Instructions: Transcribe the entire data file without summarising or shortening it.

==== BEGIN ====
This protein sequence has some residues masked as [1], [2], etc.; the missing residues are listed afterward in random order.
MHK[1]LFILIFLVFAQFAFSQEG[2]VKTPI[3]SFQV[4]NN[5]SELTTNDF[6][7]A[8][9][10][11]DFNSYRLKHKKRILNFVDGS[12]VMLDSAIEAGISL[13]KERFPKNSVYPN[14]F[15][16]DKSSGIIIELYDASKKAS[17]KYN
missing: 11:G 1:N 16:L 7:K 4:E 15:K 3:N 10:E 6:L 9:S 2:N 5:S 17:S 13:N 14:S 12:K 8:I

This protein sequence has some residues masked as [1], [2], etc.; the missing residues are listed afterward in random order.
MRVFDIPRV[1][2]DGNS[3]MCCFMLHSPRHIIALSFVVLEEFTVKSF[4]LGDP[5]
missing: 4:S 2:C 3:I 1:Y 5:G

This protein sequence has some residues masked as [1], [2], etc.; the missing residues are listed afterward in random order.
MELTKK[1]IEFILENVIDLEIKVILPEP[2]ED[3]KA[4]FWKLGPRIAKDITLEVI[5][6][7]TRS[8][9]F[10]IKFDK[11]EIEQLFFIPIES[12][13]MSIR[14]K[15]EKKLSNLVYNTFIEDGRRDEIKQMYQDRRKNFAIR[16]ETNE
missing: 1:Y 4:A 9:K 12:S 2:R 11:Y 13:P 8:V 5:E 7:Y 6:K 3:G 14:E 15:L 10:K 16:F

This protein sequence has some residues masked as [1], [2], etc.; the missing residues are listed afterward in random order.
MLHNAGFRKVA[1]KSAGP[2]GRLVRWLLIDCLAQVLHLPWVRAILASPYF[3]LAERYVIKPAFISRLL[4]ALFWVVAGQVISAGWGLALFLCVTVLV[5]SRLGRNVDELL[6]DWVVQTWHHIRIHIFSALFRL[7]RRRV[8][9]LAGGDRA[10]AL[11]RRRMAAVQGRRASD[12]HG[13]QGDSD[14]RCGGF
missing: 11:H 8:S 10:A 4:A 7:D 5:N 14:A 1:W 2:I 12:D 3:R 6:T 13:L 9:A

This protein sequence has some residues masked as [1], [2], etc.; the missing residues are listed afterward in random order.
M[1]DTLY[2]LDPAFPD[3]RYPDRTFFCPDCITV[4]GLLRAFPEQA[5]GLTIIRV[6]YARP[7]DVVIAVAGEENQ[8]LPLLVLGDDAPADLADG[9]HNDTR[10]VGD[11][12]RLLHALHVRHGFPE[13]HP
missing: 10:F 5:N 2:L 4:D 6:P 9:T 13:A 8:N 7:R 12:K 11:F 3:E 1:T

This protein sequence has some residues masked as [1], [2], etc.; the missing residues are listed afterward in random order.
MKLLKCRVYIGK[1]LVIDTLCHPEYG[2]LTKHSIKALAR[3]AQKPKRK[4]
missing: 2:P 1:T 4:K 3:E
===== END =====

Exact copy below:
This protein sequence has some residues masked as [1], [2], etc.; the missing residues are listed afterward in random order.
MHK[1]LFILIFLVFAQFAFSQEG[2]VKTPI[3]SFQV[4]NN[5]SELTTNDF[6][7]A[8][9][10][11]DFNSYRLKHKKRILNFVDGS[12]VMLDSAIEAGISL[13]KERFPKNSVYPN[14]F[15][16]DKSSGIIIELYDASKKAS[17]KYN
missing: 11:G 1:N 16:L 7:K 4:E 15:K 3:N 10:E 6:L 9:S 2:N 5:S 17:S 13:N 14:S 12:K 8:I

This protein sequence has some residues masked as [1], [2], etc.; the missing residues are listed afterward in random order.
MRVFDIPRV[1][2]DGNS[3]MCCFMLHSPRHIIALSFVVLEEFTVKSF[4]LGDP[5]
missing: 4:S 2:C 3:I 1:Y 5:G

This protein sequence has some residues masked as [1], [2], etc.; the missing residues are listed afterward in random order.
MELTKK[1]IEFILENVIDLEIKVILPEP[2]ED[3]KA[4]FWKLGPRIAKDITLEVI[5][6][7]TRS[8][9]F[10]IKFDK[11]EIEQLFFIPIES[12][13]MSIR[14]K[15]EKKLSNLVYNTFIEDGRRDEIKQMYQDRRKNFAIR[16]ETNE
missing: 1:Y 4:A 9:K 12:S 2:R 11:Y 13:P 8:V 5:E 7:Y 6:K 3:G 14:E 15:L 10:K 16:F

This protein sequence has some residues masked as [1], [2], etc.; the missing residues are listed afterward in random order.
MLHNAGFRKVA[1]KSAGP[2]GRLVRWLLIDCLAQVLHLPWVRAILASPYF[3]LAERYVIKPAFISRLL[4]ALFWVVAGQVISAGWGLALFLCVTVLV[5]SRLGRNVDELL[6]DWVVQTWHHIRIHIFSALFRL[7]RRRV[8][9]LAGGDRA[10]AL[11]RRRMAAVQGRRASD[12]HG[13]QGDSD[14]RCGGF
missing: 11:H 8:S 10:A 4:A 7:D 5:N 14:A 1:W 2:I 12:D 3:R 6:T 13:L 9:A

This protein sequence has some residues masked as [1], [2], etc.; the missing residues are listed afterward in random order.
M[1]DTLY[2]LDPAFPD[3]RYPDRTFFCPDCITV[4]GLLRAFPEQA[5]GLTIIRV[6]YARP[7]DVVIAVAGEENQ[8]LPLLVLGDDAPADLADG[9]HNDTR[10]VGD[11][12]RLLHALHVRHGFPE[13]HP
missing: 10:F 5:N 2:L 4:D 6:P 9:T 13:A 8:N 7:R 12:K 11:F 3:E 1:T

This protein sequence has some residues masked as [1], [2], etc.; the missing residues are listed afterward in random order.
MKLLKCRVYIGK[1]LVIDTLCHPEYG[2]LTKHSIKALAR[3]AQKPKRK[4]
missing: 2:P 1:T 4:K 3:E